Money market mutual funds: savings hack or risky tactic?

By Justin Boyle

Money market mutual funds: savings hack or risky tactic?

A freelance designer friend of mine recently asked me how to find the best high-yield savings accounts for her rainy-day reserves. As often happens with issues of personal finance in today's economic climate, this is a simple question with a fairly complex answer.

Rates have been flagging on high-interest savings accounts in the last several years, and personal finance investors are looking more and more to money market accounts and money market mutual funds for interest-based returns on their banked income. Let's take a look at some facts about money market mutual funds and how they compare to money market accounts and traditional savings accounts.

How money market mutual funds differ from savings accounts

Both options constitute low-risk, low-return investments and allow you to make use of your savings capital without restrictive withdrawal or transfer penalties, but the similarities don't go much further than that. Here are a few points where they differ:

  1. Where your money is held. Savings accounts and money market accounts represent money kept with a banking institution, and money market funds are composed of pooled investments in short-term securities and the debt market.
  2. Types of fees. High-yield savings accounts and money market accounts typically come with fees based on minimum balance restrictions and monthly transfer limits. Money market funds may charge account fees as well as management fees which are taken out of your earnings.
  3. Interest rates. Money market mutual funds currently offer up to 3.5 percent APY while the best high yield savings accounts have lately been topping out at about 0.9 percent APY.
  4. FDIC insurance. Savings and money market accounts are insured by the Federal Deposit Insurance Corporation. Money market mutual funds, by contrast, are considered investments and are not FDIC-insured. However, the Securities and Exchange Commission sets boundaries on the funds' investment strategies that usually lead to your money being held in government-issued bonds and other debt instruments widely considered to be safe.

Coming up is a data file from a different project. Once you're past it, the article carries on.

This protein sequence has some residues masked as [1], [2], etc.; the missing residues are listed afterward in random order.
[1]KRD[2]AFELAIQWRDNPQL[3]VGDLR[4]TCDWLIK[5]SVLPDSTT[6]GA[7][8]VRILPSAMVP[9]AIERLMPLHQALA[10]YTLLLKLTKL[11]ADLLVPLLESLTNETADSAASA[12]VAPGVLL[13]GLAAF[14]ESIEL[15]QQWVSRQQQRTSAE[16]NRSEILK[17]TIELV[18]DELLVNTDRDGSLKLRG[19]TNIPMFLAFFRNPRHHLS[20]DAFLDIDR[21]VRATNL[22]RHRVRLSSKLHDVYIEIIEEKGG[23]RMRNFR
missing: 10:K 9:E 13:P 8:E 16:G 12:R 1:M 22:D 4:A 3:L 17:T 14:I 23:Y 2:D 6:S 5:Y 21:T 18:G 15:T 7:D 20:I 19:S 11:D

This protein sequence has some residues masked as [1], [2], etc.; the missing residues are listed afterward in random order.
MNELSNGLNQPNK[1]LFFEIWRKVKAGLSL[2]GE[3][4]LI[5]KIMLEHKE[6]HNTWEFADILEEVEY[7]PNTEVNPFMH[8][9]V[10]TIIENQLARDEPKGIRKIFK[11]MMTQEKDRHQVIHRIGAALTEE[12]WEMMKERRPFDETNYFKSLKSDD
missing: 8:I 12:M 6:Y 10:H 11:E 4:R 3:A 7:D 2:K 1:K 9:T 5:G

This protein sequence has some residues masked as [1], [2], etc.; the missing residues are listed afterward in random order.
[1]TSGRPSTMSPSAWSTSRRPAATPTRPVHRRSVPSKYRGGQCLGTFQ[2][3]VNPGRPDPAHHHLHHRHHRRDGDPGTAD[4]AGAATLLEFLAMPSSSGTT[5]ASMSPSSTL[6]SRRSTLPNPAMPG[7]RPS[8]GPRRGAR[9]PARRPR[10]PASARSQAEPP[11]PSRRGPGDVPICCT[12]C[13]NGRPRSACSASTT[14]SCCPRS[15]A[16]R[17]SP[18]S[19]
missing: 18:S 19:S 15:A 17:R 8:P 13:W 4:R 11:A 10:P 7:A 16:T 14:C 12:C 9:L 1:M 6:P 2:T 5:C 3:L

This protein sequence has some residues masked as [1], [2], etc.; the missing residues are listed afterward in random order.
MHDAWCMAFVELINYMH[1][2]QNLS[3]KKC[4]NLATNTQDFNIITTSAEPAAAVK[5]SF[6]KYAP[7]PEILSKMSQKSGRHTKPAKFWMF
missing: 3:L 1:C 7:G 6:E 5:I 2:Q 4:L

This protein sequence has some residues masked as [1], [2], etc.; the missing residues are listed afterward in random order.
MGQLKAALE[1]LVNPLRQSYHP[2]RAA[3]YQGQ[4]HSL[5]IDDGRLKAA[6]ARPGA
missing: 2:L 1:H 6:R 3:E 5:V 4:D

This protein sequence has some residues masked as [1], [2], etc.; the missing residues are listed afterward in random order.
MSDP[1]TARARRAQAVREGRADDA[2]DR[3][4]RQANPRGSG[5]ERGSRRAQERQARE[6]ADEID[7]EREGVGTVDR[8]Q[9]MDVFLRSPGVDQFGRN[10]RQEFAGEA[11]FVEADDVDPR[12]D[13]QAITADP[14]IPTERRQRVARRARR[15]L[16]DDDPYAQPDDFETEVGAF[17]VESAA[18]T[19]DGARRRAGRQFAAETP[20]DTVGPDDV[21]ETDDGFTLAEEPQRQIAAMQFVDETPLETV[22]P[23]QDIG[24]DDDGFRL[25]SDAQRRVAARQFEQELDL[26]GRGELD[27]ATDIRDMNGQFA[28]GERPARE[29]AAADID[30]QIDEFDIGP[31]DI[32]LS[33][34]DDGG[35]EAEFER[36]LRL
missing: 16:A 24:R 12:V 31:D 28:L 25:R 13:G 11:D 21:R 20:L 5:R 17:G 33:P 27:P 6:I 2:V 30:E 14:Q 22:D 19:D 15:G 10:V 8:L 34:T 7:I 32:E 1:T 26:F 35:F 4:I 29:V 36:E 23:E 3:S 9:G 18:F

Money market mutual funds also differ from traditional bank accounts in that they are available through brokerage firms as well as banks.

Potential drawbacks to money market funds

While liquidity and market volatility are commonly non-issues for money market funds, there are a few reasons they might keep savings investors away. Let's take a look at a few of the caveats:

  1. Purchasing power might waver if inflation is high. Although money market funds remain attractive options even in a down market, accelerated inflation rates can prevent your interest returns from keeping pace with the cost of living.
  2. Higher yields can come with occasional risk. Money market funds with the highest stated interest rates might aim for higher returns by dealing in bonds or commercial paper securities with a bit of risk involved.
  3. Skilled investors can experience opportunity cost. The rate of return on money market mutual funds is impressive compared to online savings accounts, but individuals with investment savvy (and risk tolerance) might be better served by slightly riskier options that would provide better returns.

Despite these small downsides, money market mutual fund investment can still be a practical decision for people just starting to get their personal finances in order.

Choosing the money market

I ultimately recommended money market funds to my friend the freelance entrepreneur, but not for the higher interest rate alone. She'd mentioned in the past that she wanted to learn more about investing, but it seemed too risky to play the market with any significant portion of her savings.

Starting your investment journey with low-risk, low-return market funds can give you a primer on the tools and terminology of the market while earning you modest and generally worry-free returns. Simply by asking the right questions when discussing your money market options with a properly certified investment broker with whom you feel comfortable, you can gain valuable knowledge about investing at the entry level.

When choosing where to grow your money, take your research a little ways beyond traditional and online savings accounts. You might discover that money market mutual funds are a great way to learn the game.

This article is for information purposes only and should not be construed as investment advice.

Justin Boyle is a freelance writer living in Austin, Texas.

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